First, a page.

The Giants Defense


For week six of the NFL season, I will preview the New York defense that has been absolutely dominating over the last two games. As always, questions, comments and suggestions are welcome.

In the offseason this year, the Giants made a bold move by hiring what looked to be a relatively low-profile, unproven defensive coordinator in Perry Fewell. Fewell came into the NFL in 1998 with the Jacksonville Jaguars, who were then coached by Tom Coughlin, the Giants current head coach. The Jaguars had quite a bit of success in the late 90’s, going to the AFC championship game in 1999. In 2006, Fewell was hired as the defensive coordinator of the Buffallo Bills. With the Bills, Fewell’s defense were never great but always formidable, and Fewell is credited with doing a good job with a defense that lacked talent and depth at many positions.

After taking over for Bill Sheridan as the Giants defensive coordinator this summer, Fewell actually didn’t change much on defense. He kept the same defensive position coaches and only added three new starters to the defense. The Giants under Perry Fewell play what can be called a Tampa 2 defense (which is what he used to run in Buffallo), but does throw in some principles of a zone blitz scheme. As most defenses around the NFL, the Giants defensive gameplan (ie what they are trying to do) changes from week to week, but when Perry Fewell was asked about his scheme, here is what he had to say:

I want to be multiple in what we do. I want to attack. I want to be aggressive in what we do. I want our players to play fast and have fun playing the game. Definitely create turnovers; I believe you score on defense. I think you have to be physically tough. We have to play with discipline and we have to play as a team on defense.

For those of you who are not well acquainted with the Tampa-2 defense, here is a brief breakdown of philosophies of the scheme. The Tampa-2 is basically a cover two defense (cover 2 just means that there are two deep safeties) where seven men are used in coverage while pressure comes almost always from the front four. The major difference between a cover 2 and a Tampa 2 is that the middle linebacker acts almost like a safety in coverage in a Tampa 2. That means the middle linebacker is usually in deeper in coverage which leaves big gaps in the middle of the field. The main idea is this: get great pressure with the front four, especially defensive ends and force the ball to be thrown as quickly as possible. All defenders will rally to the ball and gang tackle the ball carrier/receiver.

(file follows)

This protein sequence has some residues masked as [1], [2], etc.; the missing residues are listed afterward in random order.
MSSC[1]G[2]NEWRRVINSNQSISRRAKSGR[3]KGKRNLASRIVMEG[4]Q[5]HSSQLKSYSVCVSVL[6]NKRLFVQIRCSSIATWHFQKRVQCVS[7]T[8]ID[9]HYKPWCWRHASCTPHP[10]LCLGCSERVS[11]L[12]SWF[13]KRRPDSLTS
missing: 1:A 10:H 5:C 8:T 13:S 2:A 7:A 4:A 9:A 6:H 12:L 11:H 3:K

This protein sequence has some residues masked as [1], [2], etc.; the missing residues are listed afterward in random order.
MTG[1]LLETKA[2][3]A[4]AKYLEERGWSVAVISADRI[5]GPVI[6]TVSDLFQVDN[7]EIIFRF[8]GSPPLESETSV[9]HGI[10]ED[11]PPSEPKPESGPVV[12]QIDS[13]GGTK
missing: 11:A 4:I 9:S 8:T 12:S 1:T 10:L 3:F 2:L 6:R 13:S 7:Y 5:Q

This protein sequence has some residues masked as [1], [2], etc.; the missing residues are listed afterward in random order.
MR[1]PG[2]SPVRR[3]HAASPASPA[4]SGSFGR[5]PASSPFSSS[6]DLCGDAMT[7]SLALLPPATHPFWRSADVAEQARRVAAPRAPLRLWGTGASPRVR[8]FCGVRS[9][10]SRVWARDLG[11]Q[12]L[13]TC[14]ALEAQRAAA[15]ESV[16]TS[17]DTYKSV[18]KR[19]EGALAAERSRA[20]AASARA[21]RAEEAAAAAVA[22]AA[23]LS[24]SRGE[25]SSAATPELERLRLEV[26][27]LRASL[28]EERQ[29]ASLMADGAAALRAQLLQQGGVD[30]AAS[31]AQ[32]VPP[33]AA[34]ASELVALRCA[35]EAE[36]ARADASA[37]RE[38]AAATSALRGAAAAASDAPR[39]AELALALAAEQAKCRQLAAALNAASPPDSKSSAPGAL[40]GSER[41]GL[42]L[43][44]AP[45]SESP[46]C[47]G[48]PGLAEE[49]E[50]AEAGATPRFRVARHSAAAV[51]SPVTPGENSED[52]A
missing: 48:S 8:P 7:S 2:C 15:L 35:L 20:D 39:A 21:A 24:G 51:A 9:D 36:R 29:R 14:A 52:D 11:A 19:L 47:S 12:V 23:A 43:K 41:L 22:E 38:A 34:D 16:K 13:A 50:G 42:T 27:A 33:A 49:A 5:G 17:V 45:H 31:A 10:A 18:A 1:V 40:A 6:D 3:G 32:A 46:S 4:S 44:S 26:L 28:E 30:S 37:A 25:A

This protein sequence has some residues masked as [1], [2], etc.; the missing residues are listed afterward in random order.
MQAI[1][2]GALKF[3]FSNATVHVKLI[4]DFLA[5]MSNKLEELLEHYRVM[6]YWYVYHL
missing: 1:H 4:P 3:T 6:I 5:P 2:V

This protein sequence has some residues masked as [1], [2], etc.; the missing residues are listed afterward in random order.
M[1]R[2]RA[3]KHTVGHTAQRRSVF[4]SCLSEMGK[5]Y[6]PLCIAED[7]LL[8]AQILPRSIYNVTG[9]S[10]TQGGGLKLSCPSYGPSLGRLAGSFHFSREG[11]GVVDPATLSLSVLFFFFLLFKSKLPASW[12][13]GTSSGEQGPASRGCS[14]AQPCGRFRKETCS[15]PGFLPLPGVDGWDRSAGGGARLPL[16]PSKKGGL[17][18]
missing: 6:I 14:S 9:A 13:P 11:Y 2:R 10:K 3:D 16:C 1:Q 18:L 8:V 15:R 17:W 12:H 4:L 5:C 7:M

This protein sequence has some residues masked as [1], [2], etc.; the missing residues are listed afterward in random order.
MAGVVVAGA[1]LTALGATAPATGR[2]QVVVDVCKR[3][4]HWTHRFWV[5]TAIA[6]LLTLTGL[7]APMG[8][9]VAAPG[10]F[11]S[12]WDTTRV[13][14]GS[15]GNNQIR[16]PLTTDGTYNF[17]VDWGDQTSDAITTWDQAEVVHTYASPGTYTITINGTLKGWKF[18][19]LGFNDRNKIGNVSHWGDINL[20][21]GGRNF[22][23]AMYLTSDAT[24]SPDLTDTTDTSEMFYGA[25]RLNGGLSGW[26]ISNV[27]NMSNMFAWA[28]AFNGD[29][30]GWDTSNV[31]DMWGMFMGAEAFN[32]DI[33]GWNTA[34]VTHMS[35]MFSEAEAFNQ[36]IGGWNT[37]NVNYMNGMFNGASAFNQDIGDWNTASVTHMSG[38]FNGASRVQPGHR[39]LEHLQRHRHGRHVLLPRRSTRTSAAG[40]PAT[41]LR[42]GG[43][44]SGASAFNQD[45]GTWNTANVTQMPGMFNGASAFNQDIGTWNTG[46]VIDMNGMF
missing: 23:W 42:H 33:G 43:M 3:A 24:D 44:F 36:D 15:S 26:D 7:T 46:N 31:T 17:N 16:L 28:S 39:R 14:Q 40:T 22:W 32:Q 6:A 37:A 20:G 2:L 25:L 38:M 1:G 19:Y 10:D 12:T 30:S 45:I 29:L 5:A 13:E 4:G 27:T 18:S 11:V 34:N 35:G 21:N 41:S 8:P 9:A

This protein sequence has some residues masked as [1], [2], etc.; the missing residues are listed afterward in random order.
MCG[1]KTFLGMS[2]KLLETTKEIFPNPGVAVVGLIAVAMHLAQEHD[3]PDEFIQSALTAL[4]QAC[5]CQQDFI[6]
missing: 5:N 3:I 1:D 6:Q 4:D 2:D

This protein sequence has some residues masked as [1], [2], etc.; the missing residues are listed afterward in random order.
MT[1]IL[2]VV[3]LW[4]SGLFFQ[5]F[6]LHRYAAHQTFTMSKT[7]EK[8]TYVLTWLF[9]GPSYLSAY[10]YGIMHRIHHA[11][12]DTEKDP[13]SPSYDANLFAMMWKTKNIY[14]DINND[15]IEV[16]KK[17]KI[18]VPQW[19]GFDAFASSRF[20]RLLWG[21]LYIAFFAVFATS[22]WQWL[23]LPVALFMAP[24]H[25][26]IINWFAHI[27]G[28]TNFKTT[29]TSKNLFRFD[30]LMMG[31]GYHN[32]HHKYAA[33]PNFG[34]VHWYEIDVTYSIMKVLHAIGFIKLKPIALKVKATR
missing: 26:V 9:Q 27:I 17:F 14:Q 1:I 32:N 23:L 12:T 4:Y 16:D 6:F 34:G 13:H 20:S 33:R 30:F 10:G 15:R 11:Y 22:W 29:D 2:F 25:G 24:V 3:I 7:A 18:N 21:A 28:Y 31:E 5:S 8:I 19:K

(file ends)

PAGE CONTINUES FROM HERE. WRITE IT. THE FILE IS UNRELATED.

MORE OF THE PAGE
Of course, this sounds great on paper but tough to play in reality. For one, the Tampa two is extremely reliant on the front four. All great Tampa-2 defenses have at least one great defensive end (Indianapolis has Dwight Freeney and Robert Mathis, Chicago has Julius Peppers, Minnesota has Jared Allen and Kevin Williams, and so on). If the front four of a Tampa 2 doesn’t get consistent pressure on the quarterback, the back seven is just as helpless in Tampa-2 as any scheme in the NFL. We all remember the Lions defenses under Rod Merrinelli that couldn’t get any pressure on the quarterback, which lead to the back seven being consistently exposed. The Giants defense is no different, but of course they do have Osi Umenyiora and Just Tuck among others.

As always, I like to provide some film to give you guys a visual illustration of what I’m talking about. This week, I will start of first by looking at the 2009 matchup between the New Orleans Saints and the Giants.